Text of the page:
Donkey Chronicles Part I: A Donkey? Really?
For quite some time I’ve been bothered by that damn donkey. You know the one, the Democratic donkey, the party’s mascot. What I want to know is whose bright idea was it to choose this animal as the symbol of American Democrats?
In the most charitable view, the donkey is seen as a strong, loud and stubborn animal, if slightly lacking in the IQ department. From a technical standpoint, and according to The American Heritage Dictionary, a male donkey is a jackass, which in turn is described as, “a contemptibly foolish or stupid person; dolt; blockhead; ass.” The Merriam-Webster Dictionary sheds further light on the stupid nature of this animal by providing common antonyms for jackass: “brain, genius.” Right! Good choice Democrats!!!
It’s really hard to imagine a group of grown adults sitting around picking such a reknowned fool of an animal for their public image, so I decided that before coming down hard on the jackass (or jackasses) that chose the jackass as the party’s mascot, I needed to give them the benefit of the doubt and do some digging into the history of this decision. I desperately needed to believe there was a perfectly good reason for this obviously bizarre choice.
What I discovered is that the donkey was first associated with the Democratic Party during the presidential election of 1828. Andrew Jackson’s opponents called him a jackass, to insult him (no kidding…). Jackson who had a reputation for being tough as nails (“Old Hickory”) and stubborn, adopted the donkey and featured it in his election materials. I guess this comes under the heading “there’s no such thing as bad publicity”? However, it was not until the 1870’s when political cartoonist Thomas Nast featured the “Democratic donkey” and the “Republican elephant” in Harper’s Weekly, that the symbols stuck. Nast, a German-born cartoonist of wide acclaim used the democratic donkey to portray factions of the democratic party that he considered were behaving like “braying fools.” Despite this unflattering portrayal, the Nast donkey became synonymous with the Democratic party in the public’s eye, with the full approval of some of its members. Don’t try to find the logic in this, there is none.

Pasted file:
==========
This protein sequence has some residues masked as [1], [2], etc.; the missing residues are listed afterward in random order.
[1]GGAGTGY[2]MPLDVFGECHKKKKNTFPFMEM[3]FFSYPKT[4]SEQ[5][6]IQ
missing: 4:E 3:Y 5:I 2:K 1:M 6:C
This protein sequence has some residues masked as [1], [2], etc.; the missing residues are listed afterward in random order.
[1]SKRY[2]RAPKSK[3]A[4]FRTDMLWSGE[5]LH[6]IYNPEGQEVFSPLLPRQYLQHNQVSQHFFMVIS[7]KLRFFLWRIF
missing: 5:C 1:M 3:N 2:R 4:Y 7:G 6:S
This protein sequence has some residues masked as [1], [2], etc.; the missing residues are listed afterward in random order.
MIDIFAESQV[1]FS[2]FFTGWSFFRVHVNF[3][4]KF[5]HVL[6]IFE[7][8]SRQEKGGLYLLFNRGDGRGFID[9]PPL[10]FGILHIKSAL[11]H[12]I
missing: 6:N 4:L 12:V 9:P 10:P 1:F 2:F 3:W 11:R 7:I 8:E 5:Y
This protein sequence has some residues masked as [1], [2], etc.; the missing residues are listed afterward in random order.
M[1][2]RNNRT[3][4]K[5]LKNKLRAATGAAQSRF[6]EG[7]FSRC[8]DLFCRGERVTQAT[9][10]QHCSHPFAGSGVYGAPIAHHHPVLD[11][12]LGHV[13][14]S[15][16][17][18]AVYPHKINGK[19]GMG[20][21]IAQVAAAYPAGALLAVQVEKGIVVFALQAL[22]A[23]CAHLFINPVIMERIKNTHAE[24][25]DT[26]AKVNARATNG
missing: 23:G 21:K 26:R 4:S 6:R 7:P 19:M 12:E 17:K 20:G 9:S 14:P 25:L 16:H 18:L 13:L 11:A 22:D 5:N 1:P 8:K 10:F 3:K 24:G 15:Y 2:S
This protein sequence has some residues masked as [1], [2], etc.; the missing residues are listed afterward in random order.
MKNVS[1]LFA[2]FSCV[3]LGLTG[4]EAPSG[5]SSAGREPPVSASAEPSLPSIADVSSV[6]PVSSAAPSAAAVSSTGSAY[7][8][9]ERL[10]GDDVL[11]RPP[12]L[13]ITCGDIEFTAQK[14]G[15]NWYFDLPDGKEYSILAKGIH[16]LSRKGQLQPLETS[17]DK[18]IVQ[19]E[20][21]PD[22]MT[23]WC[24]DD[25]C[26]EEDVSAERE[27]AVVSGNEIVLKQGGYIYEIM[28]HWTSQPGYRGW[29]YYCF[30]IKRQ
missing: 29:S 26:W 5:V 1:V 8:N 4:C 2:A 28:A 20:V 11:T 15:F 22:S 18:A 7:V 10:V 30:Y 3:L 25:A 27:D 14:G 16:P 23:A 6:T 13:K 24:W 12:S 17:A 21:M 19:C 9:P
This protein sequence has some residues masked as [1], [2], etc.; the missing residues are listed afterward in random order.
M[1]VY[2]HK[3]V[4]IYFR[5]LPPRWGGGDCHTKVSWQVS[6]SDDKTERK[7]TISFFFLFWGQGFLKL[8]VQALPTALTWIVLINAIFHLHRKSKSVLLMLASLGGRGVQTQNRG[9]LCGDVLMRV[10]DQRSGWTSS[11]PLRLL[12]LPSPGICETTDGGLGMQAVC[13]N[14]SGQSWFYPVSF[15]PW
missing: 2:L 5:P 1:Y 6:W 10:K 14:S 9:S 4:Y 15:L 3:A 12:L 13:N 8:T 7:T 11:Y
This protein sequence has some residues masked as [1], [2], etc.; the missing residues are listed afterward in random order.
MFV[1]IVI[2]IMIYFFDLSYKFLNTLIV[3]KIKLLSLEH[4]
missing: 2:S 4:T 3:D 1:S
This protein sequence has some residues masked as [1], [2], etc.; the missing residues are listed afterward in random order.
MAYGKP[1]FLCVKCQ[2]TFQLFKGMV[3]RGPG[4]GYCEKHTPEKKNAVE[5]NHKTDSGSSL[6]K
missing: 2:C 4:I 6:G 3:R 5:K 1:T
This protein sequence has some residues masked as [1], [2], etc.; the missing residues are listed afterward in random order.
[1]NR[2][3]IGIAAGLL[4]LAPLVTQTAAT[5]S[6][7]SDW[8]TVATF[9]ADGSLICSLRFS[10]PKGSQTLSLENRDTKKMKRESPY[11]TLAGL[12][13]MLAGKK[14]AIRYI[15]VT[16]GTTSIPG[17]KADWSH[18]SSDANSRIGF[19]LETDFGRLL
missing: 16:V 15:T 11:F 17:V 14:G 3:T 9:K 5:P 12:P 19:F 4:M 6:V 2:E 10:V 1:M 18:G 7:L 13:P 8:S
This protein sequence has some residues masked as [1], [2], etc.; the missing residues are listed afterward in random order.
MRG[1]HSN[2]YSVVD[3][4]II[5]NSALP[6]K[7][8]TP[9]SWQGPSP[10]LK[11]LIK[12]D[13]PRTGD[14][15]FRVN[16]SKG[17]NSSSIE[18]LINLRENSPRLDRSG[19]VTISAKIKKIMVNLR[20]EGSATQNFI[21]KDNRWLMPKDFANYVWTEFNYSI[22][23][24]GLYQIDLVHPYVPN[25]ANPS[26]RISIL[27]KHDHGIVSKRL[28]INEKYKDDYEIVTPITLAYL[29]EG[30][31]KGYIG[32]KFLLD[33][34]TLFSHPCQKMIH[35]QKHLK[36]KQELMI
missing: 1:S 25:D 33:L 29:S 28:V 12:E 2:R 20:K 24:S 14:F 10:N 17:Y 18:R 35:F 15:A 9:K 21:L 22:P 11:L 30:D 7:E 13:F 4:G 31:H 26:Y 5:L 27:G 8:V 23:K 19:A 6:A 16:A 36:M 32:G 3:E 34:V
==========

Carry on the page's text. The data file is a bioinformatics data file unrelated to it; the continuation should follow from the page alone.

Okay, so for whatever reason, or non-reason, I guess history has pinned the democrats with the donkey. I could make an effort to start liking the donkey. According to my online research, a donkey is the original beast of burden. Oh, I get it, the Democratic party carries the weight of social injustice and tries to lighten it…makes sense. A donkey is not easily startled and has a keen sense of curiosity. That’s good, these sound like good traits for a politician. Also the donkey’s reputation for stubbornness comes from its highly developed sense of self-preservation. Oh, this is going somewhere. In today’s toxic political climate, this is definitely a plus, and well finally there’s that hind-leg kick move, it practically yells: “Don’t mess with me”.
Fine, I can live with the donkey. No, let me do better:
Heee-hawwww!!! Long live the donkey!